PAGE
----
A Blog on digital investigations

# Dockerized Snort3 for Rule Crafting and Triage Forensics

<2022-08-31>

## tl;dr

In this blog post, you'll learn about a dockerized setup of snort3 and its usage for offline and online analyses. I'll demonstrate its usage and value by creating a Snort rule to detect the loader dubbed SVCready.

This setup might be especially helpful to

1. craft and tweak snort rules running it against some .pcap-file,
2. quickly triage a few .pcaps-files for know indicators, or even
3. monitor a small segment of a network that has not been equipped with a NIDS yet.

Find all needed files and documentation in this Github-repo. Using the dockerized Snort installation, is as easy as executing "installing" a shell function to call snort ... or running docker-compose up.

## Background on Snort3

Snort was one of the first network intrusion prevention systems. Shortly after its release in 1999, it became the industry standard for network signatures – the infamous snort rules. Snort was originally authored by Martin Roesch, who was the lead developer of the project. Later Cisco acquired Roesch's company Sourcefire and used Snort as a base for its IPS-products.

snort3 is a multithreaded rewrite of the classical but aged network intrusion detection system snort. Nowadays, Suricata seems to be slightly more popular, e.g., snort3 is (currently) not included in Debian's package archives. However, regarding their performance these two open-source systems they seem to be on par 1.

## The Dockerized Setup

### Motivation

Since snort3 has not been included in the package archives of Debian-based OSes yet, docker is a convenient way of using and deploying snort3 – both in cloud environments and locally. While this is probably enough reason to build such a container, another advantage is having an easy to create, pre-configured, and, therefore, reproducible environment at hand – something which is especially helpful in stressful incidents when you don't want to fiddle around with download libraries and building from source.

There have been pre-existing alternatives. One is a docker container with snort3 provided by Cisco's threat intelligence servie Talos, which is intended for interactive use. However, the source Dockerfile is not available; therefore, I decided to craft my own version, which is geared and configured toward my personal use cases, i.e., triaging .pcaps and crafting rules. The Docker container can be found on the Docker hub as well which is builded and published via Github actions:

### Technicalities

The dockerized version consists of a Dockerfile that installs all necessary dependencies on top of a debian:bookworm-slim-image. It then retrieves the sources of libdaq and snort3 to build both from source. Afterward, the configuration files are deployed into the container.

The Dockerfile is accompanied by a docker-compose.yml, which illustrates the usage and houses some sane defaults to use the container in an online, i.e., continuous capturing packages, or in an offline scenario using the provided directory structure.

The configuration files for the dockerized snort3 are placed with in /etc/snort. The most relevant ones, which have been modified, are:

snort.lua
Main configuration file specifying which rules to use and what logging mechanismus to employ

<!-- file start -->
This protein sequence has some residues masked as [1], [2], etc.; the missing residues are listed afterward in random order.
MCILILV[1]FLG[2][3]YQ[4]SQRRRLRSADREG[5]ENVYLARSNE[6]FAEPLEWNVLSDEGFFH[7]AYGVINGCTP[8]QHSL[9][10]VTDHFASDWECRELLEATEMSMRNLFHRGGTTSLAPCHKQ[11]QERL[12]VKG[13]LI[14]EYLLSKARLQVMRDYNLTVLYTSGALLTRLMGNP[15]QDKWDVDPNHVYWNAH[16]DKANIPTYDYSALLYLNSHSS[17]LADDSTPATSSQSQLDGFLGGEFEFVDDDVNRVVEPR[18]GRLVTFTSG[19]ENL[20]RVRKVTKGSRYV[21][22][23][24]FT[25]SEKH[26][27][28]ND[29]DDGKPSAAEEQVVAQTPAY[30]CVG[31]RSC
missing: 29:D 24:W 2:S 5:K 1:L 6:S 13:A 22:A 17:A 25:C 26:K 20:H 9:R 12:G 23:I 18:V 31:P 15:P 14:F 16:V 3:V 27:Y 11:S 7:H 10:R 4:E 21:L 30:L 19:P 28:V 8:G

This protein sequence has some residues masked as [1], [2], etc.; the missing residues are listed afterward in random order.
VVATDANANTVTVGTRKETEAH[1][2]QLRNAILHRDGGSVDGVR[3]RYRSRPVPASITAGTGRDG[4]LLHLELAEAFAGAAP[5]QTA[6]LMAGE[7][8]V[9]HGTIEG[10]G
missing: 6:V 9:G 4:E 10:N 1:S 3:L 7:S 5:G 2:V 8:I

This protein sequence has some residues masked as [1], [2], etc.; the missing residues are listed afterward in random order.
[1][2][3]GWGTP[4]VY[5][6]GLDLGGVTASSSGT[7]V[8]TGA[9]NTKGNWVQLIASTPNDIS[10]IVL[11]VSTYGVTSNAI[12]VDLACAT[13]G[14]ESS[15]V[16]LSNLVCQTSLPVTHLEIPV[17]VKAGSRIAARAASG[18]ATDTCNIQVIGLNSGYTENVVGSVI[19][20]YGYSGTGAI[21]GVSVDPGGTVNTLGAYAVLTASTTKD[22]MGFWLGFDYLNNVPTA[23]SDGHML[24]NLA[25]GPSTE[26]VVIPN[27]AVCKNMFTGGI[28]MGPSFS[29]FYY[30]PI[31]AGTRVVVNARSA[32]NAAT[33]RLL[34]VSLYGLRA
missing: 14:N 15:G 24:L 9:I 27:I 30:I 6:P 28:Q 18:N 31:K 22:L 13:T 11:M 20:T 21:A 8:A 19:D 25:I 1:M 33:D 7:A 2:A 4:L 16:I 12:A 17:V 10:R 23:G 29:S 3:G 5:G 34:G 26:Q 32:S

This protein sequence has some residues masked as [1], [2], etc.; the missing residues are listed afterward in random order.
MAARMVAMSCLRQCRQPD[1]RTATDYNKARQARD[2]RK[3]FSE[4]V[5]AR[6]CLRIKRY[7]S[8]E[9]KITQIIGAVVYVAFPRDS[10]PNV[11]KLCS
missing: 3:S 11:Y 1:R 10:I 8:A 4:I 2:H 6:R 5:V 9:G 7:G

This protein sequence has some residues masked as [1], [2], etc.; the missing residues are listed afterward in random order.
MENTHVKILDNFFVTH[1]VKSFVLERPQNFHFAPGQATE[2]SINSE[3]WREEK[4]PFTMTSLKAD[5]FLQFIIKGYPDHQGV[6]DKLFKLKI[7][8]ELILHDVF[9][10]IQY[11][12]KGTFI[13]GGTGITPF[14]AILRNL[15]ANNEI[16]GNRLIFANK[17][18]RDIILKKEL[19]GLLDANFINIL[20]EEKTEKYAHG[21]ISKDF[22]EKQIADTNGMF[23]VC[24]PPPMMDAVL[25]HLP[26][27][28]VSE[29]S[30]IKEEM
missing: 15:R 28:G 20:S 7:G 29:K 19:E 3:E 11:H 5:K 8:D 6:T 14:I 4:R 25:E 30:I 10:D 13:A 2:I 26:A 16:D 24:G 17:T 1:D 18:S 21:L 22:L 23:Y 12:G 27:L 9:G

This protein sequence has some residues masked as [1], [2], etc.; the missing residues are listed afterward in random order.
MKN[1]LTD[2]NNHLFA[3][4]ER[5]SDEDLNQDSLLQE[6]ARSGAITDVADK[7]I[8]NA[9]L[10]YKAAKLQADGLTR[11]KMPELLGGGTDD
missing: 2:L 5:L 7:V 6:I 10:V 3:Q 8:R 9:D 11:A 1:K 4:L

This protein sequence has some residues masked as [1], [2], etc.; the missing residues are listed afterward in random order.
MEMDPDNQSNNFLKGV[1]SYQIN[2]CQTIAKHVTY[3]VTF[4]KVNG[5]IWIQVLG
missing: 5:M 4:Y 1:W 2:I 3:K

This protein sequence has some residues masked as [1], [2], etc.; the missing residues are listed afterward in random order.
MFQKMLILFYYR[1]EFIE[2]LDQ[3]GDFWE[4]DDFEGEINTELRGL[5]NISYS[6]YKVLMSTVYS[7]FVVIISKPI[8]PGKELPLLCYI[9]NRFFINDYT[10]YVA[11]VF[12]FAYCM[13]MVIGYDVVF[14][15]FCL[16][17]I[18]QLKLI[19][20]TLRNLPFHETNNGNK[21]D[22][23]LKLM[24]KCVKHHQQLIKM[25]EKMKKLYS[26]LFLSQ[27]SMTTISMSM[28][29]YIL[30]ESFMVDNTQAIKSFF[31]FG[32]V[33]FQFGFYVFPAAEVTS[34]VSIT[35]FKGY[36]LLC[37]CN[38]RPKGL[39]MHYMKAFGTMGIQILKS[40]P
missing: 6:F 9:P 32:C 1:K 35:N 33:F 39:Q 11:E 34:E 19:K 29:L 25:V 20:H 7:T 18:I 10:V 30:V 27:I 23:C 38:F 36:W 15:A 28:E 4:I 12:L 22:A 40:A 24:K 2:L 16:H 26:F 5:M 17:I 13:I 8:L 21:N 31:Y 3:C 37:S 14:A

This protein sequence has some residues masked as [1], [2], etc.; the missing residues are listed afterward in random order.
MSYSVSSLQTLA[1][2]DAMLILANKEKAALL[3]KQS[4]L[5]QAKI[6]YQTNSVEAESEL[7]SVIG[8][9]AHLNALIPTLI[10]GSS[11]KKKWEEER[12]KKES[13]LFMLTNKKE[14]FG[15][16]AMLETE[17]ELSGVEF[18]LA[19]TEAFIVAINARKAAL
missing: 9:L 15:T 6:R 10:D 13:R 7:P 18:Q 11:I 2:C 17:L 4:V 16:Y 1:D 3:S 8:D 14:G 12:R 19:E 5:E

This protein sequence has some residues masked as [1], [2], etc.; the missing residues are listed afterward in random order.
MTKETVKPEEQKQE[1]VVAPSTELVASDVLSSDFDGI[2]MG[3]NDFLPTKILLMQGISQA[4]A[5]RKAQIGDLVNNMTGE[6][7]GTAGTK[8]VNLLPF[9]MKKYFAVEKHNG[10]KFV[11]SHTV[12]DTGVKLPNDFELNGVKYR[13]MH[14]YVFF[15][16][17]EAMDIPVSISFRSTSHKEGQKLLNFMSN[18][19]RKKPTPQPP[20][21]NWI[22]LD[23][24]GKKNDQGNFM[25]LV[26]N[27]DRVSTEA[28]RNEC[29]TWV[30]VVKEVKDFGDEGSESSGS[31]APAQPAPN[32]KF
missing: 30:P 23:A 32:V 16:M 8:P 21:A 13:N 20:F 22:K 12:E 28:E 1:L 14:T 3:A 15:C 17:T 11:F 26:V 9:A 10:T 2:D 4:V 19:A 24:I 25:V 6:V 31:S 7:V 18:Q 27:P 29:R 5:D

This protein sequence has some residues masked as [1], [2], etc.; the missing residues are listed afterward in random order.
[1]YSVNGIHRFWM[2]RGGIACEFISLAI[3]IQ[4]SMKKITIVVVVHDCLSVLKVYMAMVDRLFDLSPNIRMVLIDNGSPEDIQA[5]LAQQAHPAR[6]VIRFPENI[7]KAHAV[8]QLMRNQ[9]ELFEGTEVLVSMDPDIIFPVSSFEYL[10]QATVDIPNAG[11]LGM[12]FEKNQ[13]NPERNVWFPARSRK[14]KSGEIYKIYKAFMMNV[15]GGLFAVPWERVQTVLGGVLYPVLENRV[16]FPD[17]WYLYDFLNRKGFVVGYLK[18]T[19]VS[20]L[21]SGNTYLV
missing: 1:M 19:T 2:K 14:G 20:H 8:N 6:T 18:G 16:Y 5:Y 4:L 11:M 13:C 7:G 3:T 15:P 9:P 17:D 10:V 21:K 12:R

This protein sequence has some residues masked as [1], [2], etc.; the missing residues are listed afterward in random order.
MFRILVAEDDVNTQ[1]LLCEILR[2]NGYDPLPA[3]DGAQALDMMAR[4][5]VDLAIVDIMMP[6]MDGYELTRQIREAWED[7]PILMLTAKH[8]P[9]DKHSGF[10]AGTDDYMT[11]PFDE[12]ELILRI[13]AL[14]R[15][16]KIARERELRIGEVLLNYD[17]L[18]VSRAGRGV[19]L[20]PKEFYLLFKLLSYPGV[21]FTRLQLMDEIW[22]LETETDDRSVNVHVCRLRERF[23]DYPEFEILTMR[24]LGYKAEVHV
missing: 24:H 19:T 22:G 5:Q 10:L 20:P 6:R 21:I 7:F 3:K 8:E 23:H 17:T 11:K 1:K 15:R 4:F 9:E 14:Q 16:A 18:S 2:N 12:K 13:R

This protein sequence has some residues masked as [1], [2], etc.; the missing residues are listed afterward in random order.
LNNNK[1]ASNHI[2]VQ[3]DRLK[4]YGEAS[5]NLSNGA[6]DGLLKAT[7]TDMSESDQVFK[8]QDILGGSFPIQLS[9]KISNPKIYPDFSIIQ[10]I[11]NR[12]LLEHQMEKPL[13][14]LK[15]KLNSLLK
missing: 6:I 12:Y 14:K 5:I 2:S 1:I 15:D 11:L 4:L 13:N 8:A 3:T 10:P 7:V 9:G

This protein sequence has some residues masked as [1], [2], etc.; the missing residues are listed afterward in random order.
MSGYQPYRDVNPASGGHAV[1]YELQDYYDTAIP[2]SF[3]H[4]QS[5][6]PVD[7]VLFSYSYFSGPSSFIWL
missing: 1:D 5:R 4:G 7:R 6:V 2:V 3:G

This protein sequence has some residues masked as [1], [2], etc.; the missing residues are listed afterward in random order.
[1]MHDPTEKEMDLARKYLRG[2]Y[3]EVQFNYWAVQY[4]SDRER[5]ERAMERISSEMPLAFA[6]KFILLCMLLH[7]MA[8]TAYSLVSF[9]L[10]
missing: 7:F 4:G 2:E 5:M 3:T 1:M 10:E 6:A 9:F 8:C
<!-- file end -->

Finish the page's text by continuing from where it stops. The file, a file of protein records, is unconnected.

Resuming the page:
snort_defaults.lua
Default variables
/etc/rules/snort.rules
The Snort rules to use for detection as specified in snort.lua

In addition to the default logging, JSON logging is set up in the Docker, so that the alerts could be easily shipped to a SIEM via the agent of choice. This is accomplished by adding the following block to /etc/snort/snort.lua as described here by Noah Dietrich 2:

alert_json =
{
file = true,
limit = 100,
fields = 'timestamp iface src_addr src_port dst_addr dst_port proto action msg priority class sid'
}


### Usage

#### Shell Function

It might be most convenient to declare a shell function inside your favorite shell (.bashrc or .zshrc) to run the dockerized snort3 that can be pulled from the Dockerhub 3 or built from "source" 4.

function snort () {
# Spin up a docker container
docker run -it --rm --net=host -v $(pwd):/tmp \ snort3 snort -c /etc/snort/snort.lua -k none -l /tmp/$@;
# Fix permissions
}


Here, we bind-mount the current working directory into the container and define some rudimentary configuration for snort. The chmod-command in the function definition ensures that the resulting logs files are readable for an unpriviledged user.

Note that this necessitates that the rules (an eventually the .pcap-files to analyze) are present in the current working directory's.

To use snort3 for continously capturing packets on a specified network interface, retrieve the name of the NIC in question and supply it via -i to the previously defined shellfunction wrapping the Docker call:

# Retrieve NIC to capture on
NIC=$(ip -j a show \ | jq '.[] | .addr_info | .[] | select(.scope=="global") | .label'\ | grep "wlp" | sed 's/"//g') # Run snort snort -R /tmp/snort.rules -i$NIC


#### docker-compose

If you prefer a more static setup and just want to check .pcap-files, placed in the sub-directory ./pcaps using some Snort-rules placed in ./etc/rules/snort.rules, then run:

docker-compose up


This will append the arguments in the command-field of the docker-compose.yml to the entrypoint specified in there.

To run snort3 in continuous online mode, run the following command.

NIC="eth0" # or another NIC available on the host machine
docker-compose run snort3 -i ${NIC}  If this is your primary use case, modify the command-field in the docker-compose.yml and set CAPTURE_NIC in the .env-file accordingly: <snip> command: # capture contiuosly on${CAPTURE_NIC} as defined in .env-file,